The thirty-seventh book on the Penguin Moderns list, The Cracked Looking-Glass by American author Katherine Anne Porter, was one which I was particularly intrigued by. In this story, which was first published in 1922, ‘a passionately unfulfilled woman considers her life and her marriage’. This woman is named Rosaleen; she has been married to Dennis, thirty years her senior, for over two decades, and the pair live on a farm in rural Connecticut.
I particularly enjoyed the opening scenes of the story, in which Porter sets both scenes, and the complexities of marriage, with precision and beauty. She writes: ‘Dennis heard Rosaleen talking in the kitchen and a man’s voice answering. He sat with his hands dangling over his knees, and thought for the hundredth time that sometimes Rosaleen’s voice was company to him, and other days he wished all day long she didn’t have so much to say about everything.’
Porter is so aware of her characters’ flaws, and how these adapt with the passing of time. During their anniversary dinner, for instance, ‘He looked at her sitting across the table from him and thought she was a very fine woman, noticed again her red hair and yellow eyelashes and big arms and strong big teeth, and wondered what she thought of him now he was no human good to her. Here he was, all gone, and he had been so for years, and he felt guilt sometimes before Rosaleen, who couldn’t always understand how there comes a time when man is finished, and there is no more to be done that way.’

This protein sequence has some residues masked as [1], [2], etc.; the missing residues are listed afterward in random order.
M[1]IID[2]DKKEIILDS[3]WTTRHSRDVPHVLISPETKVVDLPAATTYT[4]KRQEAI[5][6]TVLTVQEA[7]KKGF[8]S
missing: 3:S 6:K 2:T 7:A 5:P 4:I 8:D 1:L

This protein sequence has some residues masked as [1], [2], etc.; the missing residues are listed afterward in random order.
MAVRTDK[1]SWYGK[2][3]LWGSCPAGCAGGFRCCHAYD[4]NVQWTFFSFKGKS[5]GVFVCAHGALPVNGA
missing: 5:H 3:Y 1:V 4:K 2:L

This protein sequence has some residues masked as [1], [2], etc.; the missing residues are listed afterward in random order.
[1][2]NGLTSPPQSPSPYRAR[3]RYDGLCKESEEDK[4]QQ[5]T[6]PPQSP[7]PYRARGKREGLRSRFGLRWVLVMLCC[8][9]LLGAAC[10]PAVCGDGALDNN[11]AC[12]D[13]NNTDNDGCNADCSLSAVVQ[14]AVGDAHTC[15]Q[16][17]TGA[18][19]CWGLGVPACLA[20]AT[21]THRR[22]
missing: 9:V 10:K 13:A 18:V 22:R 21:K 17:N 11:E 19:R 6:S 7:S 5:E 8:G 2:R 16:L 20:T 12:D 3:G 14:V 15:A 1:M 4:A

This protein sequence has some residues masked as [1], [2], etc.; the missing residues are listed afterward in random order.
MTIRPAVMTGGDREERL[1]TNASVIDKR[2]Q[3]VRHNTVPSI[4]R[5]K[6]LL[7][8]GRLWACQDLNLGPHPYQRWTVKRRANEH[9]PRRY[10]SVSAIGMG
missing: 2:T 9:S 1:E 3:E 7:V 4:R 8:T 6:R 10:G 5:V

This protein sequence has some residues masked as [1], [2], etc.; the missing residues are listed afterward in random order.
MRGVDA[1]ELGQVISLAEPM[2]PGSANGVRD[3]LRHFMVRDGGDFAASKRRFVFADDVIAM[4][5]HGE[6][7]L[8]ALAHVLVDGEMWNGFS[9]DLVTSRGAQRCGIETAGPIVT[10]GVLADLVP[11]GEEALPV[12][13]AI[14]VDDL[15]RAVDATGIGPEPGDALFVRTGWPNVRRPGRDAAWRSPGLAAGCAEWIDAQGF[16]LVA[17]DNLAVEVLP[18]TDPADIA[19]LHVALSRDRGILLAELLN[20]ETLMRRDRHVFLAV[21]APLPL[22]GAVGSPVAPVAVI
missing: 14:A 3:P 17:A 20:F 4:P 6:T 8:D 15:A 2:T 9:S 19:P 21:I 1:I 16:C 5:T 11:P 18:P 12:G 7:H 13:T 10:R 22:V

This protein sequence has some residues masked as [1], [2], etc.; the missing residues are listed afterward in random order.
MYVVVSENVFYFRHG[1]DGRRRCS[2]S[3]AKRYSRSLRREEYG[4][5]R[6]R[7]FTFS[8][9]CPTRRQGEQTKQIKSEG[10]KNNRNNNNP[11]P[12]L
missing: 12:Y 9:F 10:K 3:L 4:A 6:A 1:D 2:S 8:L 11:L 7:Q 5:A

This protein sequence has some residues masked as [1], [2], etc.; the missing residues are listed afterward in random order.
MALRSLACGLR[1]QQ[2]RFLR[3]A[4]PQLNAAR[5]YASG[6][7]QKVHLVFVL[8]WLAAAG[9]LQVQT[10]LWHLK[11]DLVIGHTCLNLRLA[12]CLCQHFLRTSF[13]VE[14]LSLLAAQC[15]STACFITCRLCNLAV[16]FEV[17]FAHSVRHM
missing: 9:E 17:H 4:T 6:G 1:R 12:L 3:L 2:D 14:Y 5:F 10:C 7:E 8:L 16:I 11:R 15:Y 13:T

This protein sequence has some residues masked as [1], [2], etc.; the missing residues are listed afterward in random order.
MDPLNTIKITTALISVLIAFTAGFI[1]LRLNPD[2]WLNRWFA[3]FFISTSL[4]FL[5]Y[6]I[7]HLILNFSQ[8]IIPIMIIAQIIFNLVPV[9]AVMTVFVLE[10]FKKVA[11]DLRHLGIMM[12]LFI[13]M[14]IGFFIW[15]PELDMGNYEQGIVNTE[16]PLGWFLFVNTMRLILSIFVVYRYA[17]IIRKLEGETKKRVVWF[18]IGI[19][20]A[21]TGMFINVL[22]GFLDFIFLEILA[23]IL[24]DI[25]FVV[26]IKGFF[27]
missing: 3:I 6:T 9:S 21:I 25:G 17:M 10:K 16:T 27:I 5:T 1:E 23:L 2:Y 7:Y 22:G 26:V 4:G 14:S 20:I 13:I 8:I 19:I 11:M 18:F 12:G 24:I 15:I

The Cracked Looking-Glass is quite tender in places. Of Rosaleen, Porter writes: ‘She wished now she’d had a dozen children instead of the one that died in two days. This half-forgotten child suddenly lived again her, she began to weep for him with all the freshness of her first agony; now he would be a fine grown man and the dear love of her heart.’ Given that this is a short story, there is a lot of depth here, and we learn a lot about the pasts of the characters, and how this has affected their present-day lives.
The looking glass of the story’s title is square in shape, and positioned in the living room. ‘There was,’ writes Porter, ‘a ripple in the glass and a crack across the middle, and it was like seeing your face in water.’ Throughout the story, Rosaleen views herself in it, and Porter records her thoughts. With this technique, and the scenes which she records, Porter has been able to create a fascinating portrait of a complex and complicated, and incredibly realistic, woman. The Cracked Looking-Glass also presents a searing portrait of a troubled marriage in a skilfully crafted way. I was reminded somewhat of Katherine Mansfield whilst I was reading, one of the highest accolades which I could give; not so much because of Porter’s prose style, but due to the way in which she builds her characters and their histories.